At issue is a 2000 paper published in the journal Regulatory Toxicology and Pharmacology.  It concluded that a review of studies of one of Monsanto’s most successful products, the widely-used herbicide Roundup, showed no evidence of harmful effects on people.The lead author on the paper is Gary Williams, a pathologist at NYMC. His last name appears briefly in documents unsealed last week as part of a lawsuit against Monsanto by people alleging they developed non-Hodgkin’s lymphoma from exposure to Roundup and its primary ingredient, glyphosate.

  • Research stays frozen in Canadian budget

    Canadian Finance Minister Bill Morneau trying on new shoes

    Canadian Finance Minister Bill Morneau tries on his new shoes—a budget day tradition—while meeting with children at Nelson Mandela Public Park School in Toronto.

    Department of Finance Canada

    OTTAWA—Wind chills here approached -30°C as Finance Minister Bill Morneau unveiled the Liberal government’s second budget on Wednesday. Spring may eventually arrive in Canada’s capital, but the deep freeze for Canada’s research community will continue into fiscal 2017–18 as the granting councils received no significant boosts in funding.

    Overall, Morneau’s budget proposes an $11.3 billion spending increase, to $247.7 billion. But at best, academic researchers can hope to tap modest monies either allocated or reprofiled for a bevy of national programs generally aimed at promoting “innovation,” particularly through partnerships between industry and universities, or from several smaller, boutique initiatives, such as one to develop a national action plan to respond to health risks posed by climate change.

    Finance officials, who speak on condition of anonymity during the budget lock-up, indicated the budgets of the granting councils, the main source of operational grants for university researchers, will be “static” until the government can assess recommendations that emerge from an expert panel formed in 2015 and headed by former University of Toronto President David Naylor to review basic science in Canada. Until then, the officials said, funding for the Natural Sciences and Engineering Research Council of Canada (NSERC) will remain at roughly $848 million, whereas that for the Canadian Institutes of Health Research (CIHR) will remain at $773 million, and for the Social Sciences and Humanities Research Council at $547 million.

  • India neutrino lab dealt a serious blow

    Bodi West Hills where the INO is supposed to be sited

    The Bodi West Hills, where the India-based Neutrino Observatory is supposed to be sited.

    courtesy of MVN MURTHY

    NEW DELHI—India’s plans for a world-class neutrino facility have hit a serious roadblock. Regulators this week directed the India-based Neutrino Observatory (INO) to seek new environmental permits, pushing the long-delayed facility’s completion further into the future—and further jeopardizing its hopes of making an important discovery.

    Perhaps the most expensive basic science project India has ever contemplated, the $220 million INO would be installed deep under a mountain in southern India. It aims to solve the neutrino mass hierarchy: to determine, that is, which of the three types of neutrinos is heaviest and which is lightest. That arcane knowledge would allow physicists to probe long-standing mysteries such as how neutrinos acquire mass and why the universe has so much more matter than antimatter.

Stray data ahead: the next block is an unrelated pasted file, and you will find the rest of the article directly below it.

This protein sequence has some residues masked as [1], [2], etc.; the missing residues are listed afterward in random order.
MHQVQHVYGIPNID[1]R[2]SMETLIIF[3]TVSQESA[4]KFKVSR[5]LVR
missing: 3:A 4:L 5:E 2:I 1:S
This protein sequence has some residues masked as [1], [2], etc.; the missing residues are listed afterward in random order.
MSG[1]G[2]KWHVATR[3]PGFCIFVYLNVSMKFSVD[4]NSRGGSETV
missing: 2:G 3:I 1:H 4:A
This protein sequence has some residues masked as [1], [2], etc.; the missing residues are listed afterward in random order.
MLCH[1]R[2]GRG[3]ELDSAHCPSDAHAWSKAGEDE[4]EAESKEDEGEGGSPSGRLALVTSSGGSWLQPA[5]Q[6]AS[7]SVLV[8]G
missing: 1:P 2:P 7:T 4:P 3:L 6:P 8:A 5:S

Indian physicists originally hoped to have the INO up and running by 2012. That target evaporated in 2009, when India’s environment ministry denied permission to construct the INO on the edge of prime elephant habitat in Tamil Nadu state. The project team then found an alternative site in the Bodi West Hills, also in Tamil Nadu. Prime Minister Narendra Modi approved the INO in January 2015, and a new completion date was set for 2020.

  • Research is an afterthought in first Trump budget

    workers installing PV modules

    ARPA-E, set up to fund high-risk research on solar and other energy technologies, could face elimination.

    Dennis Schroeder/NREL

    The 2018 budget proposal that President Donald Trump unveiled last week confirms two things that U.S. scientists have long suspected: The new president is no fan of research, and his administration has no overarching strategy for funding science.

    Deep proposed cuts to research at the National Institutes of Health (NIH), the Department of Energy (DOE), the U.S. Geological Survey (USGS), the Environmental Protection Agency (EPA), and the National Oceanic and Atmospheric Administration (NOAA) offer evidence that Trump doesn’t see science—of any kind—as a spending priority. And along with neglect there’s indifference. The budget blueprint says nothing about spending at the National Science Foundation (NSF), for example. It’s also silent on the research portfolios of the National Institute of Standards and Technology and the U.S. Department of Agriculture, although science advocates are not sanguine about their prospects.